James Watson was the first director of the National Center for Genome Research from 1985–1992. He received the Nobel Prize in 1962 for the discovery of the DNA double-helix. This article is adapted from his book, A Passion for DNA (Oxford University Press, 2000). First published in the Fall 2000 issue of NPQ.
New York--The mapping of the human genome has presented unprecedented ethical choices to human society. What are the issues and what are the choices?
I see the genome map as having two major purposes. Clearly, the first is the ability it offers to medicine to vastly speed up the rate at which important disease-causing genes can be found. Most genetically predisposed diseases are not rare conditions limited to small numbers of families; they encompass a wide spectrum of common diseases like diabetes, arteriosclerosis, Alzheimer's disease and many cancers. In the past, they have not been included among genetic diseases since the time of onset and severity have strong environmental components. For example, whether an individual comes down with late-onset diabetes is a function not only of his or her genetic constitution but also of dietary history. Likewise, a combination of genes and diet determines an individual's probability of having a heart attack. And whether a woman comes down with breast cancer depends not only on the genes she inherits from her parents, but also upon her later exposure to cancer-causing agents that may be present in her food and in her environment.
Equally important, the human genome is our ultimate blueprint providing the instructions for the normal development and functioning of the human body.
That we are human beings and not chimpanzees is not due in any sense to our nurturing but to our natures, that is, our genes. This does not mean that we have highly different sets of genes. In fact, both sets of some 100,000 genes carry out roughly the same biochemical tasks. But the 5 million years of evolution that has separated us from the chimps have led to significant divergencies from chimps as to the exact times at which some human genes function, as well as the rates at which they produce their respective protein products.
Successive changes in certain key genes have led to the retention of many juvenile chimp features into adult human life. For example, the shape of our adult brain is that of the baby chimp brain with our general lack of body hair resembling the situation of baby ape. With the completion of the Human Genome Project we have the power to understand the essential genetic features that make us human. A key, though obviously not immediately ascertainable, objective is the set of instructions that led to the development of those human brain features which give us the capacity for our written and spoken languages.
Opposition to mapping the genome has arisen out of fears concerning the ethical, legal and social consequences of precise human genetic information. In particular, worries have been expressed that we would be generating new forms of discrimination in which individuals genetically predisposed to serious diseases would be unable to obtain or hold jobs as well as obtain life and health insurance.
The question of how to protect genetic privacy is clearly central to these concerns.
Moreover, there are anxieties as to whether we as human beings will be able to cope psychologically with the ever-increasing knowledge about our genes. And how soon will it be before we are able to give our citizens the genetic education needed for them to make informed choices as to what information they want and even the consequences of using or not using these facts?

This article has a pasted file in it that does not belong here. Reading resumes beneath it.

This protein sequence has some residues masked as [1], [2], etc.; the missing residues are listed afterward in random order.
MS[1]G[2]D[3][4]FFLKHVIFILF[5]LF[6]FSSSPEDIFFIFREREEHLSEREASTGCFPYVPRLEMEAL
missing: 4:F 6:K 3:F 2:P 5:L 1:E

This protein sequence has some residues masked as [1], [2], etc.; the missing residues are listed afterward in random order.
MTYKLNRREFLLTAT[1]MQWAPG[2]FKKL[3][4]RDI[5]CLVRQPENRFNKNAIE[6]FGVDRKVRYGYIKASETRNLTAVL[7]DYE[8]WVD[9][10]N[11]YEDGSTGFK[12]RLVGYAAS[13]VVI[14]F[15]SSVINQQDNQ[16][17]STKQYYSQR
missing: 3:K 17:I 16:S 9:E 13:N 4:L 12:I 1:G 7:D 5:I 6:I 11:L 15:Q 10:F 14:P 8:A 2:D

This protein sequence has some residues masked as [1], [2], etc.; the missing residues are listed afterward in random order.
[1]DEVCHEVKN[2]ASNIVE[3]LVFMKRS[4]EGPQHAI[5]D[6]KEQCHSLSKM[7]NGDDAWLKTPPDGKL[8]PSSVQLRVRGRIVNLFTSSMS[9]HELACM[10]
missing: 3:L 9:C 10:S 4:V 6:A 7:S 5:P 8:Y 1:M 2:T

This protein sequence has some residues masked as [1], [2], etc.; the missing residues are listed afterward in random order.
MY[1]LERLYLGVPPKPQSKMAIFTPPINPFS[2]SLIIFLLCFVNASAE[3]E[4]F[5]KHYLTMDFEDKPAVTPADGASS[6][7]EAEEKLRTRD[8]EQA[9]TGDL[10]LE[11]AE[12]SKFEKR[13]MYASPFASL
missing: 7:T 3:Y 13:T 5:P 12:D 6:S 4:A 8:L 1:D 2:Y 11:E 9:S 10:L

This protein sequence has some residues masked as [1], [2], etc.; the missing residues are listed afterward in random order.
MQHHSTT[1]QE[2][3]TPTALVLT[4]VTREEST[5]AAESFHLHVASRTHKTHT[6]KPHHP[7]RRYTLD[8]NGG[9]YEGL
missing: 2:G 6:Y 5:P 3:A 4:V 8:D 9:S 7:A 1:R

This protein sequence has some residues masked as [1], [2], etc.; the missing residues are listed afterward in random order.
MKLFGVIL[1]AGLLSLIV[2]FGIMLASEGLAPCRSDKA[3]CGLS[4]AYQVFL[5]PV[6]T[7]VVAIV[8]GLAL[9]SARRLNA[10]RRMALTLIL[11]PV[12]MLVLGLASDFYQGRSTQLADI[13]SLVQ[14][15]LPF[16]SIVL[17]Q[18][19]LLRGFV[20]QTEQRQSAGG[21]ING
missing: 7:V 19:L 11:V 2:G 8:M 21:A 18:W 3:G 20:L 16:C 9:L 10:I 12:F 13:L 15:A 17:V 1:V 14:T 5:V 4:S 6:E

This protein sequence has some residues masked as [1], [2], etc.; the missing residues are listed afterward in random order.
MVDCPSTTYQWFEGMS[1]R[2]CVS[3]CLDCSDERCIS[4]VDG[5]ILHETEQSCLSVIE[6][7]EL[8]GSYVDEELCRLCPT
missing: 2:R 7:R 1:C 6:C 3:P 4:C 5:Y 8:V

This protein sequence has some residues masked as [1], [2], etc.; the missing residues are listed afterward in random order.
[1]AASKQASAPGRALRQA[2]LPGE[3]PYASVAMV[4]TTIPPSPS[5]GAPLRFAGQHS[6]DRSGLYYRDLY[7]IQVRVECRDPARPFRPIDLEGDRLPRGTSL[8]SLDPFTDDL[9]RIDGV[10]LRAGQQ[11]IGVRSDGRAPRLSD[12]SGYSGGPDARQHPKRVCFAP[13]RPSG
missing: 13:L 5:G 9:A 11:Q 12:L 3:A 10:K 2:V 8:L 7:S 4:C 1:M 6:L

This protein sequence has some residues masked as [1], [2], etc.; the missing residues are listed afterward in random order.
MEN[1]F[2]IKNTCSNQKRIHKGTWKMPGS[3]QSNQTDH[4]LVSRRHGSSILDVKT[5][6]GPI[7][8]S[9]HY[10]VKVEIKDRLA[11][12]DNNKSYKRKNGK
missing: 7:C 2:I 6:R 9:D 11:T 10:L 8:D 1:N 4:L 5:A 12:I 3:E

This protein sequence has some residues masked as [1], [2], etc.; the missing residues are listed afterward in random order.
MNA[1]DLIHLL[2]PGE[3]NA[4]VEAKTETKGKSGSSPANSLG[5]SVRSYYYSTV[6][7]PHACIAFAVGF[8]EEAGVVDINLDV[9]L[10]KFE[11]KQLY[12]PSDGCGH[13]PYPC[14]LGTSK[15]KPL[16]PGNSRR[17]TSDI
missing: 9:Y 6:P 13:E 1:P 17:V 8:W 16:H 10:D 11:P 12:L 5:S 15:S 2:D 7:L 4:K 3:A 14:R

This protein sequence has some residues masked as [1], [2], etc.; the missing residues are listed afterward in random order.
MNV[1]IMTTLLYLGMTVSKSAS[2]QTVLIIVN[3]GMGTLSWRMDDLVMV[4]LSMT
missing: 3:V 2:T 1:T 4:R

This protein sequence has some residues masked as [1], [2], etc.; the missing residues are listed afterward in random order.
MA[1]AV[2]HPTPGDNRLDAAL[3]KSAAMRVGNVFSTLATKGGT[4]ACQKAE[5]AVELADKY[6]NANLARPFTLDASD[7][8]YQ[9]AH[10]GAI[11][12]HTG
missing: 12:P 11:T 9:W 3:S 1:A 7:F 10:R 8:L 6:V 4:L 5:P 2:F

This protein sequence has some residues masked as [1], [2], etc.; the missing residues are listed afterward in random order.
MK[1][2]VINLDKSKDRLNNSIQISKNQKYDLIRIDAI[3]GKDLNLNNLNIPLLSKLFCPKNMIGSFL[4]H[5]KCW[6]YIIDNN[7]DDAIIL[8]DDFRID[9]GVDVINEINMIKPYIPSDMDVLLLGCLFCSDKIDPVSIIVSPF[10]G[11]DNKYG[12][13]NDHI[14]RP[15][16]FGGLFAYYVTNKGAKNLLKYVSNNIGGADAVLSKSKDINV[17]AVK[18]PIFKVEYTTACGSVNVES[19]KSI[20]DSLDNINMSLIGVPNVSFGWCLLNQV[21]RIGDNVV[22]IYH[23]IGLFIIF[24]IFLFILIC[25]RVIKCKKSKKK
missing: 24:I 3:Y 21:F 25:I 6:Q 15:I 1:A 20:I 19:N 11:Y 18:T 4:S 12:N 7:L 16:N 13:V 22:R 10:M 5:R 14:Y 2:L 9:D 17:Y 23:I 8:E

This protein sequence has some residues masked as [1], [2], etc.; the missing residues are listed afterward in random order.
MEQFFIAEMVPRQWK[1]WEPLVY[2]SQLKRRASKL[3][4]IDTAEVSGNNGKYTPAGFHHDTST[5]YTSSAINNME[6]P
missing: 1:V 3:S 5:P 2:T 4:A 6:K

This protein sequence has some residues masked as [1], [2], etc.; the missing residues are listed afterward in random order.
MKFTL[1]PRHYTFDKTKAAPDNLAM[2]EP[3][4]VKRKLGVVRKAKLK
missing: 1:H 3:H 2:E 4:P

To try to begin to address these problems, when the Human Genome Project was initiated within the United States, we made the decision to create a specific new program to consider the ethical, legal and social issues (ELSI) of the Genome Project. At its start in 1989, we devoted 3 percent of our genome monies to such issues, with now 5 percent of such funds going to these ELSI programs.
Complicating the ELSI agenda has been the increasingly obvious fact that different genetic diseases present quite different spectra of ethical, legal and social dilemmas. Handling the complexities arising from cystic fibrosis, whose victims now can live into their 30s if not longer, is bound to be different from our approaches to diseases like Tay-Sachs, whose victims live in almost perpetual agony during their brief one to two years of life. Only the state of California has passed any law aiming to ban genetic-based discrimination by health and life insurance companies. And nobody has specifically come up with regulations or laws protecting the privacy of individual genetic records.
Even when appropriate satisfactory laws and regulations are in place, there will still be many dilemmas that cannot easily be handled by these means. What responsibility, for example, do individuals have to learn about their genetic makeups prior to their parenting of children? In the future will we be regarded as morally neglectful when we knowingly permit the birth of children with severe genetic defects? And do such victims later have legal recourse against their parents who have taken no action to help prevent their coming into the world with few opportunities of living a life without pain and emotional suffering?
GENETIC DESTINY | Those who think this way have to have the counter arguments that if we try to control the genetic destiny of our children, we are in effect eugenicists following in the dreadful footsteps of the Nazis, who used genetic arguments when they used gas chambers to kill some 250,000 already sterilized inhabitants of their pre-World War II mental institutions. While early in the 20th century eugenics had almost the ring of a prospective movement attracting the support of many prominent Americans, the horrors of these later Nazi aspects have to make us fear that eugenic arguments might again in the future be used to promote the elimination of supposed genetically unﬁt political philosophies or ethnic groups.